"The Makeni Children: In 1998, Americans Adopted 29 Children From a Town in Sierra Leone. Their Birth Families Say They Were Stolen," by E.J. Graff. In this riveting three-part series, Graff takes us into the home of Tony and Judith Mosley as they learn that their five adopted children may have been snatched from their birth families. In wrenching detail, Judith recounts how she returned one daughter to her birth family in Cambodia and struggled to track down the biological parents of her son.
"Snipefest! Bachmann slams Pawlenty, Santorum ribs Ron Paul, Gingrich slaps Fox News—and Romney smiles," by John Dickerson. The GOP had its first Iowa showdown Thursday night, and the candidates wasted no time exchanging blows. Michele Bachmann and Tim Pawlenty got heated over their own Minnesota records, Rick Santorum set his sights on Ron Paul's Iran stance, and Gingrich went after the "gotcha" media and their "Mickey Mouse games." All night, Romney, the comfortable frontrunner, looked on, mostly untouched as the flock fought among themselves.
"Overdone: Why are restaurant websites so horrifically bad?" by Farhad Manjoo. Restaurant websites tend to be awful, says Manjoo. There are, it seems, too many cooks on the Web. Or too many attempting—and usually failing—to translate kitchen creativity into user-friendly digital design. Manjoo observes that the clarity of a restaurant website is often inversely proportional to how expensive it is. "Masa," the four-star Manhattan sushi spot, for instance, offers up a lot of New Age graphics and minimalist sidebars. But you won't find anything indicating that you'll be paying around $400 for a tasting menu.
"Burning Down the House: 'Social exclusion' is a real problem, but it doesn't excuse the looting and lawlessness on the streets of London," by Michael Weiss. London is burning, but the band of street marauders causing the trouble seem to be more interested in stealing DVD players than delivering social justice. Weiss, writing from the scene, marvels at how neighborhoods that once held quiet brunch spots have morphed into hotbeds of chaos.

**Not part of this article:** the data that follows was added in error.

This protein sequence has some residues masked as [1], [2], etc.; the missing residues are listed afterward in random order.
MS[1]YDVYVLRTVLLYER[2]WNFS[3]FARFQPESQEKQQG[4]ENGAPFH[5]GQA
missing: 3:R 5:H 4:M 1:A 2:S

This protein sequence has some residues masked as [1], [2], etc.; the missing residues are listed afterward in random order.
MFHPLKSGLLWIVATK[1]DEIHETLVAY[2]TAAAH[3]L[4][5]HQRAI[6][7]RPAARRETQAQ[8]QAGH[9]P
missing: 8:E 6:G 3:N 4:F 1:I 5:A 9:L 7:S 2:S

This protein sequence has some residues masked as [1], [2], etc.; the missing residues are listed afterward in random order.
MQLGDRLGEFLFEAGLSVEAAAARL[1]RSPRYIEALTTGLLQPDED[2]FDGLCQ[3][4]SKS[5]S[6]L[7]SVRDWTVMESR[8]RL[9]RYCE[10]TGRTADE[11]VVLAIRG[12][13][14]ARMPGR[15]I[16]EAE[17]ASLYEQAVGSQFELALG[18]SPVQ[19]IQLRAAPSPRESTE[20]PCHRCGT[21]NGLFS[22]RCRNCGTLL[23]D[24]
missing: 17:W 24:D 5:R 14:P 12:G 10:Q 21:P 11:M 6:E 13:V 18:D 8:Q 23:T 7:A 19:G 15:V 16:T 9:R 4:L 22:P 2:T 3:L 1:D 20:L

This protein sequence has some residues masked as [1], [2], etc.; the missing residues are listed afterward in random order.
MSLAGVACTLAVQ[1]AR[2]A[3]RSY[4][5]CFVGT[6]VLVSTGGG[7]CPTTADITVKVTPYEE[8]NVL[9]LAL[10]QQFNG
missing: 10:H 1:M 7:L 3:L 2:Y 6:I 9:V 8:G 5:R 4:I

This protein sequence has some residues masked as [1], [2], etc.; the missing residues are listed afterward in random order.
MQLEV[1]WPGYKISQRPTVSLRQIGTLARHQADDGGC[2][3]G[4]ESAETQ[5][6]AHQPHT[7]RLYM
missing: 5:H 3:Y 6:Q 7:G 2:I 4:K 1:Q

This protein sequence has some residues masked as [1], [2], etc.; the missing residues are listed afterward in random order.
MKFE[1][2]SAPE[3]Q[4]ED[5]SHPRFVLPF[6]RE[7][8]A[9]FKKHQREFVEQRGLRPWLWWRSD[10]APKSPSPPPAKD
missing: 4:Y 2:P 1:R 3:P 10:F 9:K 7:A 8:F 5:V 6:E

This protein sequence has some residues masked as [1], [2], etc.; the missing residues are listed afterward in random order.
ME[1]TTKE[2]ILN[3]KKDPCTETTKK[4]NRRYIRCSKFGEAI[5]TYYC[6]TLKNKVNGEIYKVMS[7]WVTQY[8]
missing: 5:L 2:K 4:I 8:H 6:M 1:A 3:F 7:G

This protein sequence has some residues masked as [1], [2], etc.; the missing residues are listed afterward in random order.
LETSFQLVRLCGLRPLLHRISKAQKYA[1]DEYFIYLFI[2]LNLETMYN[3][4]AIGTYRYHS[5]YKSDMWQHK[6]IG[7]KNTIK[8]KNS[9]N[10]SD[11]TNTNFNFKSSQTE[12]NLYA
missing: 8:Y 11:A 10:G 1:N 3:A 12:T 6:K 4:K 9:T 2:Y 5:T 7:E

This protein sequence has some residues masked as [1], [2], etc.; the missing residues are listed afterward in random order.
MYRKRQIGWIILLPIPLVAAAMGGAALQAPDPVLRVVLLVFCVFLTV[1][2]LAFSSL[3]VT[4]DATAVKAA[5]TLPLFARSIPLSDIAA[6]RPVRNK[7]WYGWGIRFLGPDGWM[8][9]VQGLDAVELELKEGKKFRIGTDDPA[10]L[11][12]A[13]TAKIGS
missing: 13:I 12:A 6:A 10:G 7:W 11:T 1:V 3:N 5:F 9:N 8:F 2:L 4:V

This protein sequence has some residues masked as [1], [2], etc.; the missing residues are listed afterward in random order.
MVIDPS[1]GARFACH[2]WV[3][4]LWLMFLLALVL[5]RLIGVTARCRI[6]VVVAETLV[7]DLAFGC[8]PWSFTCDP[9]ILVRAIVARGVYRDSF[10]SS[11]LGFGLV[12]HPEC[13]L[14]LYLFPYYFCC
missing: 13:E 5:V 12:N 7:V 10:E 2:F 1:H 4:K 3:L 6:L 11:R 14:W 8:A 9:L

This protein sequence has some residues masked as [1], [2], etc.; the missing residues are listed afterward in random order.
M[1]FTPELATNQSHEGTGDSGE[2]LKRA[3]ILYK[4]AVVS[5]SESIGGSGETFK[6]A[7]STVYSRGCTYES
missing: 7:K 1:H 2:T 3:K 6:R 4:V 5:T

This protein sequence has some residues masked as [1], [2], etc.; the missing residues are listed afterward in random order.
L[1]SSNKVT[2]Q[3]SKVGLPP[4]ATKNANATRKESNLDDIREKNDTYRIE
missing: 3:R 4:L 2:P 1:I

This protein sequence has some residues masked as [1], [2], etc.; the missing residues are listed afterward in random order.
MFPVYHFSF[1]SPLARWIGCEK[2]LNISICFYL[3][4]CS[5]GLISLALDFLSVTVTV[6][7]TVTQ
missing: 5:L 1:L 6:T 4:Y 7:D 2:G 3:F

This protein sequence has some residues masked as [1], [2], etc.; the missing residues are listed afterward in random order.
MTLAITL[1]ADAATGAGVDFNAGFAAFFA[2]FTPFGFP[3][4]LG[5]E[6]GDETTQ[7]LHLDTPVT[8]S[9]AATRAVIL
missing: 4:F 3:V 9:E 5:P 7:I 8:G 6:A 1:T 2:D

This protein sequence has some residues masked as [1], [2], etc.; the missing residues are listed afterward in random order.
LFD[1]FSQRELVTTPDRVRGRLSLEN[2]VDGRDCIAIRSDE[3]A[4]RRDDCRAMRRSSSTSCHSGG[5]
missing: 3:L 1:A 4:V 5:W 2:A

"Big Man, Little Countries: a tour of Andorra, Monaco, San Marino and Liechtenstein," by Josh Levin. What is it like to live in a country so small you can run into the prime minister at the grocery store? Levin vows to find out. He tours Europe's smallest nations, discovering that sometimes, the little guys have all the fun.
"The Top Right in Government: Slate selects five American policy wonks who are both wildly inventive and incredibly practical." In the latest installment to its Top Right series, Slate picks the leaders who are shaping the country with public policy. Included on the list: David Bossie, who led a crusade to reshape American campaign finance, Janette Sadik-Khan, who is pushing for a greener New York, and Gen. James Mattis, the head of U.S. Central Command.
"So Close, and Yet So Far Away: The Contorted History of Autofellatio," by Jesse Bering. For decades, Bering writes, autofellatio—putting one's genitals in one's mouth for sexual pleasure—carried a potent social stigma. Psychologists often conflated it with homosexuality. But recent studies indicate that the practice is common among adolescent males. Sex researchers are attempting to dispel the world's reflexive taboo surrounding the act.
"August: Let's get rid of it," by David Plotz. In a piece from 2001, Slate's editor argues why we could do without this summer month. Almost nothing good ever happens during its long 31 days, Plotz writes. Who needs the month, after all, that gave us the start of World War I and celebrations like National Religious Software Week?
"Pisco: Don't hate it because it's fashionable," by Troy Patterson. Feeling the need to update your alcoholic beverage of choice to reflect the season? Try Pisco, the mellow South American brandy with a slight kick. The liquor makes for delicious cocktails, like "pisco sour," blended with citrus and egg yolk and "pisco punch," a drink mixed with a dash of pineapple syrup. But conservative drinkers need not fear, Patterson writes. You can always take the less-adventurous road and mix Pisco with plain old Coca-Cola.
"Slowpoke: How to be a faster writer," by Michael Agger. Why can some writers churn out a book review during a cab ride across town, while others take hours to scribble a few sentences? Agger vows to find out, for the sake of amateur authors and modern Hemmingways alike. Among the tips we learn from his research: Writers compose faster for money and when they know their subject well. Maintaining realistic deadlines doesn't hurt, either.